Multivariate analysis of proteomic data
It is possible that we under-estimated the impact of sub-MIC AZM on the QS regulon due to an over-reliance on univariate t-testing as a means of assessing the statistical significance of spot modulations. Therefore, and to identify subtle or potentially latent trends in the data, we used PCA. Neither the cell-associated nor extracellular proteome PCA scores plot showed pronounced co-clustering of the AZM-treated samples with those of the different QS mutants (Fig 4). Furthermore, removal of the 60 most discriminatory spots from the PCA models did not substantially affect the clustering of either the QS mutants or the AZM-treated samples (data not shown), indicating that multiple protein spots contribute incrementally towards the observed separations. These observations support the notion that sub-MIC AZM does not globally affect QS.
Data generated in DeCyder BVA from the intracellular (panel A) and secreted (panel B) proteome were subjected to Principle Components Analysis (PCA), as described in Materials and Methods. Symbols: lasI mutant ■, rhlI mutant ▲, pqsR mutant ◆, untreated PAO1 ●, PAO1 treated with 2 μg/ml AZM △, PAO1 treated with 8 μg/ml AZM ◊, PAO1 treated with 32 μg/ml AZM □. Note that 4 biological replicates are represented for each sample type.
1H-NMR metabolomic analysis
Recent work suggests that QS has a large impact on the metabolome . Therefore, we also examined whether AZM might affect the metabolic footprint of P. aeruginosa. Stationary-phase culture supernatants of PAO1 ± AZM and the lasI/rhlI/pqsR mutants were analysed using 1H-NMR spectroscopy. The spectra were divided into bins and analysed using PCA (Fig 5). Bins containing spectral signatures from AZM were excluded from the analysis, as were the corresponding regions in the spectra of the various QS mutants and untreated wild-type samples. Principal component 1 (PC1), accounting for 25% of the total variation in the dataset, primarily separated the lasI and the rhlI mutants from the wild-type, with intermediate separation observed for the pqsR mutant. This confirms that QS does indeed have a significant impact on the metabolic footprint, as recently reported . In contrast, the AZM-treated samples primarily separated along PC2 (accounting for 19% of the total variation in the dataset), with little or no trend along PC1. This indicates that while AZM treatment does affect the exometabolome, these effects seem to be largely independent of its effect(s) on QS.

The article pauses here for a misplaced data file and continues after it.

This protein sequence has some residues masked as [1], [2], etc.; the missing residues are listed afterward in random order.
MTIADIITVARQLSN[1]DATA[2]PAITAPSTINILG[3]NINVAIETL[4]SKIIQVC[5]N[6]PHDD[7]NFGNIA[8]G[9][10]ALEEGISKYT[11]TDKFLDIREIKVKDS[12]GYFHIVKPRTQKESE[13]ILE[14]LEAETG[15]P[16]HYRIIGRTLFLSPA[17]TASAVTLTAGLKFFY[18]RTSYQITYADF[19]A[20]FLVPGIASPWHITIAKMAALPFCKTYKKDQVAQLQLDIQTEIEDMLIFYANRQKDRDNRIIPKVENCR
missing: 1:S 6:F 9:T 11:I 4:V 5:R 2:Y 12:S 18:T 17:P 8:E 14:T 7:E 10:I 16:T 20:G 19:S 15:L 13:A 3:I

The figure shows a PCA scores plot of the 1H-NMR spectroscopy data after processing to remove resonance contributions deriving from AZM. The cumulative R2 value for PC1 and PC2 is 44%. Symbols: lasI mutant ■, rhlI mutant ▲, pqsR mutant ◆, untreated PAO1 ●, PAO1 treated with 2 μg/ml AZM △, PAO1 treated with 8 μg/ml AZM ◊, PAO1 treated with 32 μg/ml AZM □.
Identification of AZM modulated proteins
We identified a selection of the proteins that were modulated by AZM treatment using MS/MS. Although we endeavoured to pick as many modulated spots as possible, not all of these came back as “clean” hits due to e.g., spot overlap. Since the identity of the specific protein that is modulated in such “mixed spots” cannot be ascertained with certainty, they were not analysed further. The identities of those “clean hit” protein spots that were modulated by AZM alone in the cell-associated and extracellular fractions are shown in S1 and S2 Tables, respectively. Note that these Tables include spots identified as modulated based on both BVA and PCA analyses (as indicated), whereas the spot numbers in Fig 3 only reflect those spots that were significantly modulated (p≤0.01) in the BVA. The positions and identities of all of the AZM-modulated spots are mapped onto the 2D gels shown in Fig 2.
We also identified a selection of protein spots that were modulated by AZM treatment and in one or more of the QS mutants (S3 Table). Of particular note is the fact that AZM down-regulated the extracellular protein, PA4625 (CdrA). CdrA plays a key role in maintaining biofilm architecture , and its down-regulation is consistent with our previous report showing that sub-MIC AZM suppresses biofilm formation in AGSY growth media . To further investigate this, we used the mini-CTXlacZ system  to generate a stable chromosomal insertion in PAO1 in which the expression of a promoter-less lacZ ORF was placed under the control of the cdrA promoter. The β-galactosidase activity was measured in the presence or absence of 32 μg/ml AZM in AGSY media. Two hours after the culture had entered the stationary phase (i.e., at a similar time point as the samples for proteomic analysis were harvested) the β-galactosidase activity in the AZM-treated samples was decreased 4-fold (data not shown).
Considering the rather sparse sampling that necessarily accompanies this type of 2D-DiGE-based proteomic analysis, there was a reassuring overlap in the identities of the spots modulated by AZM here and those reported by earlier workers. Indeed, of the 20 AZM-modulated spots that we identified in the secretome, 10 of these (AotJ, CysP, DsbA, PA0572, CbpD, FliC, FliD, LasB and GroEL) were also identified by Nalca et al as being AZM-modulated in their growth conditions . However, the overlap between the cell-associated proteome spots identified in both studies was much smaller. Indeed, just 1 out of the 21 cell-associated AZM-modulated proteins that we identified was also identified by Nalca et al (a spot corresponding to the Fpr protein).
Identification of QS-modulated proteins in the cell-associated fraction